There are many kinds of financial professionals at Plante Moran, a leading public accounting firm. We have those who hold the CPA and CFP designations, among others. Some colleagues of mine hold two or even three of these designations. However, I have been able to set myself apart by having passed the CFP exam and becoming a CFP professional before even starting my career in the industry.

You Made a Mistake on Your Tax Return. Should You Amend It?
Wall Street Journal
Broadway’s brightest star, Alexander Hamilton, summarized the problem neatly. “In common life, to retract an error even in the beginning is no easy task,” Mr. Hamilton once wrote, according to Ron Chernow’s biography of the nation’s first Treasury secretary. “Perseverance confirms us in it and rivets the difficulty.” While Mr. Hamilton wasn’t writing about income-tax bloopers, his words undoubtedly will resonate with millions of modern-day taxpayers. Nobody likes to admit mistakes, especially on tax returns.

Retirement Plans Can Make Loans, Distributions to Matthew Victims
Accounting Today
In the wake of Hurricane Matthew’s widespread devastation, 401(k)s and similar employer-sponsored retirement plans can make loans and hardship distributions to victims and their families, the IRS said. Participants in 401(k)s, employees of public schools and tax-exempt organizations with 403(b) tax-sheltered annuities, and state and local government employees with 457(b) deferred-compensation plans may be eligible. IRA participants are barred from taking out loans without a tax penalty, except in special circumstances and under liberalized procedures.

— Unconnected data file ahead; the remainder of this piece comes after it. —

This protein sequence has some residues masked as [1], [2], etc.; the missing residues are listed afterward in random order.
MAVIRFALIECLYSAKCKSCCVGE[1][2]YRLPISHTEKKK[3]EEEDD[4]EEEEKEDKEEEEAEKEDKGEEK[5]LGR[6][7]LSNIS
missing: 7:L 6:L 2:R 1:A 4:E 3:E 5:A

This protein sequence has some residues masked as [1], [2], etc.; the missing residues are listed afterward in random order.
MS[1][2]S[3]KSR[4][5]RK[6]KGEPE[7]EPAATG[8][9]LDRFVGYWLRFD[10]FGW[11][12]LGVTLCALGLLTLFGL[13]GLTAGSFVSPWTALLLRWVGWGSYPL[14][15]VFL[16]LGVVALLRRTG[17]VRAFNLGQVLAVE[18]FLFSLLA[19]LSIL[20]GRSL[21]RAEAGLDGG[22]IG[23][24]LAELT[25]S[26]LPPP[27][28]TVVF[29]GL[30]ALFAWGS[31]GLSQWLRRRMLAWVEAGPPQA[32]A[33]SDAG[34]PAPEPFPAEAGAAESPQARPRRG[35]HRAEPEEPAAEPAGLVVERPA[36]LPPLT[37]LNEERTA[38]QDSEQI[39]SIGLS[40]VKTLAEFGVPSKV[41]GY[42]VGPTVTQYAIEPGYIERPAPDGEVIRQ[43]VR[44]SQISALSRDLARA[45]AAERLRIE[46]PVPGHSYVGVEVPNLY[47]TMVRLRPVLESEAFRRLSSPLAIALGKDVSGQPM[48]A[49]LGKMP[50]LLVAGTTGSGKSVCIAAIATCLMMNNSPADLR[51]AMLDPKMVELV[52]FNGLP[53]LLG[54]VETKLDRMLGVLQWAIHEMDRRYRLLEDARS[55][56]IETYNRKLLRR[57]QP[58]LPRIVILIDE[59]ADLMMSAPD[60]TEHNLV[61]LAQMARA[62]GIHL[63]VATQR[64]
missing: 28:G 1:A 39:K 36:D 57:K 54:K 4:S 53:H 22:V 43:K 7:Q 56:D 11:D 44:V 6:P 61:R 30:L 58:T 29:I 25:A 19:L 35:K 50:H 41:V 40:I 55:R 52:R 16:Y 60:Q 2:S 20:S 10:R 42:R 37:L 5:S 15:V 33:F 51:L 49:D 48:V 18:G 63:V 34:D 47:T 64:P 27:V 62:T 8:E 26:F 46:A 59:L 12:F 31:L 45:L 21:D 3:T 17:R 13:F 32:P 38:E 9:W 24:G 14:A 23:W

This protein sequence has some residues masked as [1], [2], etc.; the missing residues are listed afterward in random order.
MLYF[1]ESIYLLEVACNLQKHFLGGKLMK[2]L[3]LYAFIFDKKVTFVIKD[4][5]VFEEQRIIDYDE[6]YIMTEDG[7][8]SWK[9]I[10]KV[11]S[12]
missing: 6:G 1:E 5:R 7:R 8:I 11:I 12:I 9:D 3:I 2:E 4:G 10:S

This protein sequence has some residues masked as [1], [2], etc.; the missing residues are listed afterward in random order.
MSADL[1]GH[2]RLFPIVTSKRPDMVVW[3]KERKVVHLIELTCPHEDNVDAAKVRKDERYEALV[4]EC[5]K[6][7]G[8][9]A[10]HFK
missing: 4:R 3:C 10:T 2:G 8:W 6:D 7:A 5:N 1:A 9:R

IRS Offshore Account Collections Top $10 Billion, FATCA Hunt Continues
The IRS confirms that its offshore compliance efforts have now topped $10 billion. In all 55,800 taxpayers have entered the IRS’s Offshore Voluntary Disclosure Program (OVDP), paying more than $9.9 billion in taxes, interest and penalties. Another 48,000 taxpayers have entered the Streamlined program, paying approximately $450 million in taxes, interest and penalties. The Streamlined program has netted more than 96,000 delinquent and amended income tax returns.

How Passive Funds Trim Your Tax Bill
Wall Street Journal
Here’s a plus for passive investing over active: lower taxes. Taxes knocked an average of 0.96 percentage point a year off the returns of about 2,000 actively managed U.S. stock mutual funds over the 15 years ended in September 2014, if they were held in taxable accounts rather than tax-sheltered retirement plans, according to research by Vanguard Group. By contrast, taxes reduced the returns of 130 broad-based U.S. stock index funds by an average of 0.69 percentage point a year over the same period—about one-third less. The S&P 500’s annualized return was 2.91% during this period.

U.S. Stocks End Week Up a Bit
Wall Street Journal
Deal talks and earnings results sparked sharp moves in individual stocks, while the broader market was largely steady. The S&P 500 notched a weekly gain after ending Friday’s session little changed. Major indexes have swung between relatively small losses and gains in recent sessions, and daily stock-trading volumes have been below the 2016 average. The Dow Jones Industrial Average fell 16.64 points, or 0.1%, to 18145.71 on Friday and rose less than 0.1% for the week.